February 2017 Newsletter - #61
In This Issue
About Us
The Dairy One Forage Lab excels in providing high quality analyses  
and customer service. Our goal is to provide analytical services designed to meet the expanding demands of modern agriculture.  
New technology and traditional methods are combined to deliver fast, accurate results.
What's in a byproduct? 

By  Paul Sirois, MS, PAS - Lab Manager

Byproducts play a large role in today's dairy rations. Typically available at low cost, there is the temptation to include large amounts in the ration and this is where producers can quickly get into trouble. Before considering incorporation of a new byproduct in a ration, ask yourself these five simple questions.
1. What am I buying? Byproducts can be classified into three categories based on the primary nutrient that they provide:
  • Protein - ex. distillers grains, brewers grains,
    gluten feed
  • Fiber - ex. soy hulls, beet pulp, cottonseed hulls
  • Energy - ex. hominy, bakery byproducts,
    cereal byproducts
Energy byproducts require special consideration depending upon the source of the energy. Sugar, starch and fat all behave differently in the rumen. Consider the following three energy byproducts: pasta, 67.9% starch; Twinkies, 54.2% sugar; and potato chips, 37.8% fat. All three are viable energy sources, but will be metabolized differently in the rumen. Sugar and starch are rapidly broken down and over-feeding can cause acidosis, followed by reduced DM intake, reduced milk production and/or foot problems. High fat levels can suppress fiber digestion leading to reduced intakes, milk production and fat test. When incorporated incorrectly or over-fed, energy products are apt to cause the most problems. Care must be taken to understand the nature of the byproducts being offered and how to incorporate them into the ration to avoid causing problems.
2. How consistent is the product?
Not all byproducts are created equal. Supplier and processing will have a large impact on nutrient composition. Table 1. summarizes corn gluten feed samples analyzed by our lab. The "Normal Range" is the average +/- 1 standard deviation and we would expect 68% of all samples to fall within this range. Note that the spread on gluten feed is 14.9 and 28 percentage points for CP and SP, respectively! Table 2. summarizes bakery byproducts and the "big three" of fat, starch, and sugar. Bakery byproducts are a wide open category that includes bread, bagels, pizza crusts, cookies, donuts, Twinkies, etc.. As such, nutrient composition can vary wildly. Don't rely on industry averages for ration formulation. Contact the supplier for typical nutrient values on their product. Furthermore, it's always a good practice to analyze the feed to be confident in its nutrient composition.

Table 1. Corn Gluten Feed Statistics

Normal Range 
 16.6 - 31.5 
 Sol. Prot.%CP 
 37 - 65 
 8.5 - 14.5 
 29.7 - 42.1 
 NEL, Mcal/lb 
 0.74 - 0.81 
 9 50   
 0.82 - 1.29 

Table 2. Bakery Byproduct Statistics 

Normal Range
 10.7 - 15.8
 1.9 - 12.5
 4.9 - 20.7
  NEL, Mcal/lb
  0.93 - 1.07
 0.19 - 0.58
 6.3 - 13.2
 24.2 - 51.2
 WSC% (sugar)
 11.5 - 28.7

3. How consistent/available is the supply? Daily, weekly, monthly, seasonally? Cows like consistency and perform best when the diet is the same from day to day. If you are going to invest in a byproduct, think of feeding it in terms of weeks or months.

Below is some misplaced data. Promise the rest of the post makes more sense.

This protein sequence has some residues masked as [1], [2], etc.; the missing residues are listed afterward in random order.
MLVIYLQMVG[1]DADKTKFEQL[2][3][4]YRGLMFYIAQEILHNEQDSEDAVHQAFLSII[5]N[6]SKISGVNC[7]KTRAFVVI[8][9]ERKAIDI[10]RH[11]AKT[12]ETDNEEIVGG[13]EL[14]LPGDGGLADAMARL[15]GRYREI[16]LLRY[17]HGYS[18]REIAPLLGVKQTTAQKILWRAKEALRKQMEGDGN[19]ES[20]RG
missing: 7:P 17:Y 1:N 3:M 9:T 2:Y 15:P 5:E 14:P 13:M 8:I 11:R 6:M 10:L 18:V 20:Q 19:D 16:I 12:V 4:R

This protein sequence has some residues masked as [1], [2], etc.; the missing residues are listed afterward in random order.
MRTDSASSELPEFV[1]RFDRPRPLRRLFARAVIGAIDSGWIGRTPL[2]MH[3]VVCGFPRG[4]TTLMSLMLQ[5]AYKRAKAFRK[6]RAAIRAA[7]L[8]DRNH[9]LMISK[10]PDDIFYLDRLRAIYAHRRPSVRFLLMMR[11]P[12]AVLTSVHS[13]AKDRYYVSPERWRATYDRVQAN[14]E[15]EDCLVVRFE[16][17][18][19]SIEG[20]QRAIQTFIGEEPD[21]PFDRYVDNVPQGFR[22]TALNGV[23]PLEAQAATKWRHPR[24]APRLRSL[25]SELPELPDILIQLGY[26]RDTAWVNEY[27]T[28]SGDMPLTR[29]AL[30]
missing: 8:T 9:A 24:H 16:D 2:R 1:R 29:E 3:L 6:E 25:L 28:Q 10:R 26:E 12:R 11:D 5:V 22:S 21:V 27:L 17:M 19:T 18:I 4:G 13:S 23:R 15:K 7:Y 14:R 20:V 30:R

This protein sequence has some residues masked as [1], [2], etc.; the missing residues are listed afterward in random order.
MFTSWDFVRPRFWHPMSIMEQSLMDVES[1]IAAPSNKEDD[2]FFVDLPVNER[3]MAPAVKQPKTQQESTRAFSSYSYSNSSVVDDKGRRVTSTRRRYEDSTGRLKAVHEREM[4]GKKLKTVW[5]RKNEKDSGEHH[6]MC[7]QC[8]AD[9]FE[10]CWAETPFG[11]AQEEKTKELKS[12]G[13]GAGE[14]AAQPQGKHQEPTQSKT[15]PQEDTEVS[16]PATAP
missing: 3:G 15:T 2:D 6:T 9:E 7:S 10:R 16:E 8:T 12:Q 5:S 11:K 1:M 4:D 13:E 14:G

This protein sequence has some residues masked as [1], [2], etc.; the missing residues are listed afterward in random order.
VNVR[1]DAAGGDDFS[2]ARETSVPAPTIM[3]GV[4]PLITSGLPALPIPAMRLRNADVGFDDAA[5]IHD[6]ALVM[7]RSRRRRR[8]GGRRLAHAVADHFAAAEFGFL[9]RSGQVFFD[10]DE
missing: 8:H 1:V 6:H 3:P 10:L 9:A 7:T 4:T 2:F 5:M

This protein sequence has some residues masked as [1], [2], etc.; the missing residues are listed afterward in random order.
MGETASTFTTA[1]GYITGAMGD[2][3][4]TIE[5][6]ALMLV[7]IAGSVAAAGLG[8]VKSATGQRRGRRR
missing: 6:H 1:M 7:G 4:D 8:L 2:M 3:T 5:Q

4. How will it be stored and handled? Is the product wet or dry? Is there adequate bin space, flat storage or a pad to minimize waste and maximize ease of handling? Will run-off from wet products be an issue? If available seasonally, what are my long term storage options? Figures 1. & 2. illustrate two approaches for storing wet distillers grains with varying degrees of success. In Figure 1., wet distillers grains are covered in plastic to ferment and ensile the grains providing good long term storage. In Figure 2., the grains are dumped between rows of big round bales forming an impromptu bunk silo. From the picture, no one would be surprised if the amount of grain wasted was greater than 40%!  

Figure 1. Wet distillers grains - good storage option

Figure 2. Wet distillers grains - less than ideal storage

5. How much can be fed to a) contribute to daily DM intake and b) stay ahead of spoilage? Particularly with wet products, the method of storage and environmental conditions will play a large role. This is especially true in the warmer months when wet products are more susceptible to spoilage. In general, any wet product that is fed fresh, should be fed out within 5 days (2-3 days in hot weather). Fermented products, like any silage, should be fed at a rate to minimize spoilage on the face. While we certainly want to minimize spoilage, more important is the rate of inclusion. Work with a nutritionist to gradually introduce the feed into the diet and set a maximum to avoid problems.
If you come across a new byproduct and are unsure of its nutrient content, visit the feed library on our website http://dairyone.com/analytical-services/feed-and-forage/feed-composition-library/. This will give you an idea if it's worth consideration for incorporation into your ration. Of course, an actual analysis will increase your level of confidence regarding nutrient composition and how it can be best fed.
Answering the questions above ahead of time will allow you to successfully utilize byproducts in the diet and reduce feeding cost.

Sales and Technician Support Specialist for the Dairy One Forage and Soils Lab. Click here for more information.
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Dairy One - Forage Laboratory
730 Warren Road ~ Ithaca, NY ~ 14850
Phone:  1-800-344-2697 Ext. 9962